Downtown Salem businesses flock to publicly funded grants for security fences, cameras

Two women talk on a bench at the Equitable Center. The property is among five to receive new city grants to install security measures at downtown businesses. (Troy Brynelson/Salem Reporter)

Four new light poles stand guard over the parking lot of Q’s Corner Barbershop, bought and paid for with public money.

At night, owner Quandray “Q” Robertson said the lot “looks like a football field out there,” spotlighting any would-be trespasser. The lights are a success so far.

“I haven’t seen anybody go through there (lately),” he said Wednesday afternoon, gripping a buzzing razor in the main room of his downtown barbershop, overlooking customers’ parked cars.

Robertson thanks a new initiative at the city of Salem that wades into the sometimes-contentious relationship between downtown businesses and the area’s growing homeless population.

As the homeless population has grown, business owners say crimes like trespassing, drug use and fighting have risen, too. He said he calls the police “a couple times a week.”

“Eight, nine years ago it was maybe once a month,” said Robertson, who opened his barbershop 15 years ago. “It’s just picked up so much.”

The city’s Downtown Homeless Solutions Task Force heard those kinds of statements when, last August, it recommended Salem create a grant program to “address issues relating to homelessness impacting downtown Salem.”

Enter the Strategic Grant Program. The grant gives downtown urban renewal dollars to help businesses pay for security cameras, lights, fencing and more.

It launched three months ago and already appears to be a hit with downtown businesses.

Five businesses have already received a combined $98,000. The project launched with a $100,000 allotment, so staff last week asked for another $75,000.

“Staff has received a lot of interest in the (grants) and understand several property owners are in the process of securing bids in anticipation of submitting an application,” wrote Sheri Wahrgren, the city’s downtown revitalization manager, in a memo.

“Staff is supportive of increasing the funds in order to maintain the momentum of utilizing this program to make building improvements that reduce crime and increase safety and security for all downtown stakeholders.”

An office building at 494 State St. landed $9,768 for what will likely become a wrought iron fence in one of its alleys.

“We’ve been working with the neighboring property owner and the city to install a gate and install additional lighting in the alleyway to close it off and make it safer and less of an attraction for the homeless community to find shelter in,” said AJ Nash, principal broker at Legacy Real Estate, which bought the building a year ago.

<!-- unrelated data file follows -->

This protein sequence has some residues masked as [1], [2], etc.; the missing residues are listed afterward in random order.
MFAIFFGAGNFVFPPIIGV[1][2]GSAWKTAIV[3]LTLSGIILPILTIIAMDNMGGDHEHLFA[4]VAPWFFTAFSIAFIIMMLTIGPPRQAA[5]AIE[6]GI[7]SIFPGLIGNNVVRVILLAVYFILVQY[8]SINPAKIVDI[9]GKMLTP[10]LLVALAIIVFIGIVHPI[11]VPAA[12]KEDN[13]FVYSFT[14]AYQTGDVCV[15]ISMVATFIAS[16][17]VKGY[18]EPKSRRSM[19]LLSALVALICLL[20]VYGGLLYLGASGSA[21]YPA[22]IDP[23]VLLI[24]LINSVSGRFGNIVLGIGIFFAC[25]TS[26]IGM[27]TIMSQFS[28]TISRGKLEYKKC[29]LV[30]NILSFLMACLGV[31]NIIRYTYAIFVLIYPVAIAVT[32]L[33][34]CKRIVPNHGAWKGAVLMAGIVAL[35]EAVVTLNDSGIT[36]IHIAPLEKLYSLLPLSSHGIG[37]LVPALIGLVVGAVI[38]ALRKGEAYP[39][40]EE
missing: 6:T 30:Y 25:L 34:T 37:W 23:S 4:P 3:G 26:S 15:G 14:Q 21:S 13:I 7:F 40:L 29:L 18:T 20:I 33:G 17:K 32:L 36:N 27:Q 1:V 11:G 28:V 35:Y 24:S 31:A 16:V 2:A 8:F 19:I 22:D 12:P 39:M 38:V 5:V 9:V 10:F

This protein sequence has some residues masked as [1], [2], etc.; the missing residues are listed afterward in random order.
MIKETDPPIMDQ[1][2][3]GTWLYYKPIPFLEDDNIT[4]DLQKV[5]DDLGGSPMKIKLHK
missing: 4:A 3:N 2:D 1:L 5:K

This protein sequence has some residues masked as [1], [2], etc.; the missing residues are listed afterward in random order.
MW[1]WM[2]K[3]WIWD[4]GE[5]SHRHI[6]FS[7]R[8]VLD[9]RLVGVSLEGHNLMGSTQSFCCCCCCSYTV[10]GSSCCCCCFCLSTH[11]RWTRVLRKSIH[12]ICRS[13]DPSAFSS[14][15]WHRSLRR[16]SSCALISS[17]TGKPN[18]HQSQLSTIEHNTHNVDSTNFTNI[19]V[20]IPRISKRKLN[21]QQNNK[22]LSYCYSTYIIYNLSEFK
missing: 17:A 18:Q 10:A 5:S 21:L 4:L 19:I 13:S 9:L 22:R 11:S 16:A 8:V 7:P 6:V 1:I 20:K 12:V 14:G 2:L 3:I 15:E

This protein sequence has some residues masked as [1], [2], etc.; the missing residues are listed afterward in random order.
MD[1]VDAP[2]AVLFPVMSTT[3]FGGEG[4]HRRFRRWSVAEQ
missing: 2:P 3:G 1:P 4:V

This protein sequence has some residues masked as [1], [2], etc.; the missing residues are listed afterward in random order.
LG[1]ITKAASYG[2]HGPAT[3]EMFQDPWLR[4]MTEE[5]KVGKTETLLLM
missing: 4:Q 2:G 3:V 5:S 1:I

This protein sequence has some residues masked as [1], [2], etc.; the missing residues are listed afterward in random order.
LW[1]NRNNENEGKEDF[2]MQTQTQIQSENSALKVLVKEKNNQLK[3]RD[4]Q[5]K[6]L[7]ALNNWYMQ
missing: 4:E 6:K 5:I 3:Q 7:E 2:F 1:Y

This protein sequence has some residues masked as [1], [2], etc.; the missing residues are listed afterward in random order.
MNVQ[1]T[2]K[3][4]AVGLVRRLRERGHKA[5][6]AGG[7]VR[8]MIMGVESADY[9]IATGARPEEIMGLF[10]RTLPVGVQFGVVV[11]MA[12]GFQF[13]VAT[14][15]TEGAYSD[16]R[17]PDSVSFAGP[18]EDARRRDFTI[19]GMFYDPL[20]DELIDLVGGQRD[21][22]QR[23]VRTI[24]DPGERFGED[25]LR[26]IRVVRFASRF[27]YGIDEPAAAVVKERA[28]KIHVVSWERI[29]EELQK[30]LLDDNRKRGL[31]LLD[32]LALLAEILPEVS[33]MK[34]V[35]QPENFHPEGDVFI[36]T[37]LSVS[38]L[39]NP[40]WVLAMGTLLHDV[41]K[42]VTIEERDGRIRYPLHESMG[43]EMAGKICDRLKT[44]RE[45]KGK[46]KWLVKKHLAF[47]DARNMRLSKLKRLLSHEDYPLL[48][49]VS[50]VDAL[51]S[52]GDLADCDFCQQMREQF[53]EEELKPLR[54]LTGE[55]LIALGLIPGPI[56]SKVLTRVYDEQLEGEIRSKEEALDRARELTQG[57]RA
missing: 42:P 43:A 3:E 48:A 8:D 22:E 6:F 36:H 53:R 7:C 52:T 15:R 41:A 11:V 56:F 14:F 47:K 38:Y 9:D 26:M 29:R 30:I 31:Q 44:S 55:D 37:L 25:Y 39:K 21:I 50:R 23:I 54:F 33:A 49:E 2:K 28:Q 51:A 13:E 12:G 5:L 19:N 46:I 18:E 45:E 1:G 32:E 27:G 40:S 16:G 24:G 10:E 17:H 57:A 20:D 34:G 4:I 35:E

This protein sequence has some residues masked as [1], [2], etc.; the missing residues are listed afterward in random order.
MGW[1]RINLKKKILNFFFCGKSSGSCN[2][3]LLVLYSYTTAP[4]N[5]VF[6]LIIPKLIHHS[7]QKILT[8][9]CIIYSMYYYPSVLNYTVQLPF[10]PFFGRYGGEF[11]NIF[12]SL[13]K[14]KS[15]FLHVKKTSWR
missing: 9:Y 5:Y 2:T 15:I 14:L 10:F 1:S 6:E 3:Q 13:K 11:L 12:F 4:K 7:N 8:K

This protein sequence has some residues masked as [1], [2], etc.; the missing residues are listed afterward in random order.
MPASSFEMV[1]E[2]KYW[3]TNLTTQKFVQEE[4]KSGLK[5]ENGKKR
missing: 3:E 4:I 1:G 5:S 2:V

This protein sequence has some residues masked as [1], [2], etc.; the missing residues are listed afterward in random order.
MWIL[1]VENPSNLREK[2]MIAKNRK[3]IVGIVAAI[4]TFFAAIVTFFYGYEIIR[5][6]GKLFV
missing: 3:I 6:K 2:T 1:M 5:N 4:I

The attorneys, financial advisers, marketers and other small businesses who work there are increasingly worried about going into the alley, Nash said.

“When they went to the alleyway to throw away their garbage, there was consistently feces they were stepping over. There were people in the alleyway. Most of the females, and even some of the males, just didn’t feel safe,” he said.

The sign at Q’s Corner Barbershop in its parking lot, which is fenced in. New light poles can be seen to the right that are newly installed. (Troy Brynelson/Salem Reporter)

At the Equitable Center, added security won’t just comfort tenants but also people going to eat at its restaurants along High Street Northeast.

“(The grants) are there to help make things more secure, that’s going to make downtown more vibrant,” said Laurie Miller, property manager. “If mom and pop from Dallas, Oregon, don’t feel safe downtown, they’re not going to come and shop.”

Miller said the Equitable Center already pays for a full-time security guard, but the $10,732 grant will pay for security cameras and fencing.

The Equitable Center doesn’t have a large problem with crime of any kind because she said the security guard and a zero-tolerance policy have kept the place safe.

“That’s what the police told us to do,” Miller said. “We had homeless people try to sit in our beautiful lobby. I don’t mean just homeless people… these are addicts, people on drugs.”

Besides the new lights, Robertson said his $22,180 grant will pay for a dumpster enclosure and better cameras.

Two other beneficiaries didn’t respond to requests for comment, including the owner of 440 State Street. That property, which state records say is registered to Christopher Matheny, received $44,780 for a trash enclosure.

All three business owners said they felt the security measures didn’t malign homeless people, but rather protected businesses against any perpetrator.

“It’s not even just the homelessness,” Miller said. She compared the security measures to keeping the doors locked at home. “If something has value, you want to protect it.”

Carole Smith, who owns 355 through 369 Court St. N.E., hired a security guard last week after one of her tenants was assaulted by someone sleeping in the doorway, she said.

Still, she said she wasn’t about to apply for the city’s grant.

“Explain to me how security cameras and gates help the homeless,” she said. “We don’t want to live in a prison.”

Smith said she felt the city money would be better spent on housing, drug treatment and mental health services.

“Let’s move toward helping people rather than protecting ourselves from them. That’s a waste of money, I think,” she said.

Have a tip? Contact reporter Troy Brynelson at 503-575-9930, [email protected] or @TroyWB.

Quandray “Q” Robertson at work at the barbershop he’s run for 15 years in Salem. From this room, Robertson said he can see people hop over his parking lot fence, among other problems. (Troy Brynelson/Salem Reporter)

Q’s Corner Barbershop’s parking lot. Owner Quandray “Q” Robertson said it’s as bright as a football field when the new lights are turned on at night. (Troy Brynelson/Salem Reporter)